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Boon-dock camping is all about conserving. Me and the Mrs. use a porta-potty in our 13 foot Scamp. we also use disposable wipes for daily fresh-ups. for showering when out in the elements we use a bag type solar shower. fill the bag with water and leave it in the sun. We can use the small porta potty for about 3 days then you really want to empty it. When we travel by day leaving the camp site by car we take it with us to use a legal place to dump as we come across one. For food The fridge is passable and a large ice chest is a necessity for us. nothing goes into the fridge that isn't already cold. we try to get in it only once a day. the ice chest is our go to for cold stuff. drinks go into the ice chest along with fast consumables like lunch and snacks. when we plan a boon dock trip we portion our meals and freeze them. as much as we can. we plan reheats so it means getting a bag letting it thaw and boiling the bag to reheat. we can reuse the water for other things. other stuff is outside cooking BBQ and dishes are all paper so no clean ups. Just think getting back to basics and making it as easy as possible and you will do fine. Having a solar system on your trailer is a blessing. I have mine set-up with solar so I have no battery issues. I have 2 propane tanks so I have no issues there. Biggest issues is Ice supply becomes an issue every 3 days or so. So a trip to get ice, dump the porta potty and maybe an ice cream treat is very welcome by that time.
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Old 05-30-2014, 11:53 AM   #10
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Shirley, just go camping and you will find out how you might want to make things better for yourselves. Experience is invaluable. We all are a little different in what our needs are. I have the same set up as you and Boonedock. I only bring the outside shower when staying longer than a weekend. Porta pottie is only used at night for those times and conveniences. Most all primitive camping areas have vault toilets.
I will tell a story of the bag shower and flip flops...I strung up a tarp between three trees to have a shower room and hung the solar bag full. Soaped up and thought "This is Great"...went to rinse and Flip Flops get * Warning* "Slippery When Wet" and fell out into the open, in "All my Glory" with other campers watching! Whoa!!!
Need I say more.
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Old 05-30-2014, 12:26 PM   #11
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I've done some scouting for free campsites in Pike National Forest, north of Deckers. There are roads here and there that have sites, and NF Road 550 has a pretty good amount. They are all clearly marked. No amenities of any sort. Just a fire pit. Some are larger and made for bigger groups and some are perfect for a small trailer/truck and not much else. Haven't used them yet but we did camp at Kelsey Campground just south of there and there were plenty of spots open during the week. I'm guessing they get more filled up on the weekends.
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Old 05-30-2014, 02:30 PM   #12
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What are the best resources for finding boondock spots to camp?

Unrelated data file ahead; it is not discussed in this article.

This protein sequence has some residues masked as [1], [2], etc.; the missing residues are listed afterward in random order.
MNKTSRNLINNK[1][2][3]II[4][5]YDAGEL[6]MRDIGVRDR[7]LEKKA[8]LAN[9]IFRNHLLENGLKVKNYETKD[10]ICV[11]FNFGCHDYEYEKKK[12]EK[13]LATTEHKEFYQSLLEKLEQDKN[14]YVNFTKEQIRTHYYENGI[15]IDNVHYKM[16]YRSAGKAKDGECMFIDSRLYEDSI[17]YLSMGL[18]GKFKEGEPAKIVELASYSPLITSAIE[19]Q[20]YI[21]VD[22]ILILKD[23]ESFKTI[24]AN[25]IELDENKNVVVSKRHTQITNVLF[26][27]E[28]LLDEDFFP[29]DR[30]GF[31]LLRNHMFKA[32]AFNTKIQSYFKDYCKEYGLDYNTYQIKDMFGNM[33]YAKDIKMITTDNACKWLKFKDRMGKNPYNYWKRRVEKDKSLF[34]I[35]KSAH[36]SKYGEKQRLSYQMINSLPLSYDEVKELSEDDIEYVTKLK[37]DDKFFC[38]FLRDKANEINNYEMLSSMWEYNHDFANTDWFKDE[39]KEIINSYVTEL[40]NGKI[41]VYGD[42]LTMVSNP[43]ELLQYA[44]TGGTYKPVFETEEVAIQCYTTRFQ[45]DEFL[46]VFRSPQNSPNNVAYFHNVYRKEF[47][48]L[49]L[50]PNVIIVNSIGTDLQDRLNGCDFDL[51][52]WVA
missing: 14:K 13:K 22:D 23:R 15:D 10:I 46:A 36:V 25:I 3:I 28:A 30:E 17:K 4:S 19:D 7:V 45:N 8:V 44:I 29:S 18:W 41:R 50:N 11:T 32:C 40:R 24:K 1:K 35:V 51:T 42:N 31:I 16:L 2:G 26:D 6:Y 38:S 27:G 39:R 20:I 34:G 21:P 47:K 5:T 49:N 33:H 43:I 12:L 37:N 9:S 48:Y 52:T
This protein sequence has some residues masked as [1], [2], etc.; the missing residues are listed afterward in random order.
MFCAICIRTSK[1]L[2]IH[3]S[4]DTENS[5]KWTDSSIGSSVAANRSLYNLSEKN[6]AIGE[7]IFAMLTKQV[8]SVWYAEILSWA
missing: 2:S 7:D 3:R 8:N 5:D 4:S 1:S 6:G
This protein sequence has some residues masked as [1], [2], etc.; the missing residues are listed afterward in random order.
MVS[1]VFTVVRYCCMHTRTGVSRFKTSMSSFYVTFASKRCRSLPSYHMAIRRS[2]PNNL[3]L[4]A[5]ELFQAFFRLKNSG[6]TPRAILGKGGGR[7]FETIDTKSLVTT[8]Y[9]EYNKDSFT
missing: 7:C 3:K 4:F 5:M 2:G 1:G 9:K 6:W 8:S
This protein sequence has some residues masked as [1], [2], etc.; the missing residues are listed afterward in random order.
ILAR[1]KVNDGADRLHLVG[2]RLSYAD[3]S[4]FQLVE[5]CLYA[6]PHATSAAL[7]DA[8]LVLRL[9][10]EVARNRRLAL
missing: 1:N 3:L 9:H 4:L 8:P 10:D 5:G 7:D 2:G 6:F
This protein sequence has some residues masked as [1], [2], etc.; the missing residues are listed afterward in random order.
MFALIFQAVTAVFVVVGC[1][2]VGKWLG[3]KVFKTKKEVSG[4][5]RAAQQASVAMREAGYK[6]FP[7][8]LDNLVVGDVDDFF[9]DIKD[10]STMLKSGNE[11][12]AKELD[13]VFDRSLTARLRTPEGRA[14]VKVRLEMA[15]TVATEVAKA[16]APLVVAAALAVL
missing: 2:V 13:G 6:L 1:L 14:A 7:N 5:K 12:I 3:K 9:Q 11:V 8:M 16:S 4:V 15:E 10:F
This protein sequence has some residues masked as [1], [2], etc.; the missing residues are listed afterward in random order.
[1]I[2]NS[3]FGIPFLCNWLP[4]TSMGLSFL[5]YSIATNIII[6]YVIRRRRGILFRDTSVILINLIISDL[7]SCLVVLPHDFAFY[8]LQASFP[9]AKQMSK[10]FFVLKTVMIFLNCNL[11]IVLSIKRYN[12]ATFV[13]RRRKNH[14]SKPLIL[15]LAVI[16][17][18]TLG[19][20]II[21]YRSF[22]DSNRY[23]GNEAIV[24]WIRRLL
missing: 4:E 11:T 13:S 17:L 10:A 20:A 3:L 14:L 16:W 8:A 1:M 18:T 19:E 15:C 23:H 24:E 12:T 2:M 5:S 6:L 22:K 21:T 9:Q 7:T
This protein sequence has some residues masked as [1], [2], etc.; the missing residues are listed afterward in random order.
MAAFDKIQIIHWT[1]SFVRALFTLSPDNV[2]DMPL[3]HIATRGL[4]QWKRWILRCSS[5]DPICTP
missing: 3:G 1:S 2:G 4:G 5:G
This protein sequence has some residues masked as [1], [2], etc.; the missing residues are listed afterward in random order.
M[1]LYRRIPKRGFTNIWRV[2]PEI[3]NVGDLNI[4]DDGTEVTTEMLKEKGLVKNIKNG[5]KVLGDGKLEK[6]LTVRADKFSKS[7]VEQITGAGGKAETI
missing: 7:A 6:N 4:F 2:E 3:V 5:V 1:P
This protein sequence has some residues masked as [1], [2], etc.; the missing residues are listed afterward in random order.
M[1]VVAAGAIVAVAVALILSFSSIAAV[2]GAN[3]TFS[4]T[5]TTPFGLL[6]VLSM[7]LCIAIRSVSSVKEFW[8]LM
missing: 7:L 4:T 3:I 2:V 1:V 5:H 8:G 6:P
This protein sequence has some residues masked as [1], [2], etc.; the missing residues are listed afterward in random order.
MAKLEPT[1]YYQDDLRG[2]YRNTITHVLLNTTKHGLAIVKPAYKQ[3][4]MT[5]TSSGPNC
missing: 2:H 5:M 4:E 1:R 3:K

For western states (I see you are from CO) Many people recommend the Benchmark Atlas series.

Amazon.com: Benchmark Maps (Firm): Books

I have learned NOT to rely upon NFS maps without first consulting with a ranger for the area you are considering. Rules change way faster than maps.
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Old 05-30-2014, 02:42 PM   #13
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National Forest access roads if not too rough can lead to some wonderful camping locations. Google maps satellite view of NF land can be useful way to find roads that lead to remote locations, and the location of places to turn around.

There are fire, waste, and trash disposal rules for NF lands but no amenities. And generally not much in the way of humans either.

You can dump a porta pottie at a vault toilet, flush toilet, or campground dump station. Just be sure you are responsible for your mess. Best not to make one if you get my drift.

Some of those little changing tents come with mesh or detachable floors for use as a shower but many are not able to handle the weight of a solar shower bag being hung from them. Me I just heat a coffee pot of hot water, have canteen or two of cold water, mix in small dish pan and dump on self with a plastic mug. All items that I take with me when camping anyway.

Some people consider all camping without hook-ups to be boon dock camping, others sort of differentiate between rustic campgrounds (vault toilet, water, fire ring) and camping in dispersed locations in the woods or desert.

Rustic might offer an easier place to get started. Let you do as Diane suggests, try it and find what works for you while still having some facilities available.

I would also suggest giving some thought to first aid if your going to head out to camp in the middle of the national forest lands. Not a big fan of the off the shelf first aid kits, suggest getting a book on back country first aid, reading it, then accumulate the items it suggests. By purchasing and putting your kit together based on first aid need each item addresses you will be mentally prepared to use the kit. Blood spurting from a severed vein or artery from a slip with an axe is not a good time to flip open the store bought kit and instructions to figure out what to do.

When your 10 miles from a paved road in the wilderness the solitude and experience can be wonderful, the 911 response time once you get to cell coverage not so wonderful.
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Old 05-30-2014, 05:10 PM   #14
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Good stories and suggestions all....keep 'em coming....I suspect I'm not the only one benefiting from your wisdom.
I especially like the comments about first aid. So very important. I hope everyone listening has taken a first aid class and has your kit along when camping. If not....think about it....good stuff to know.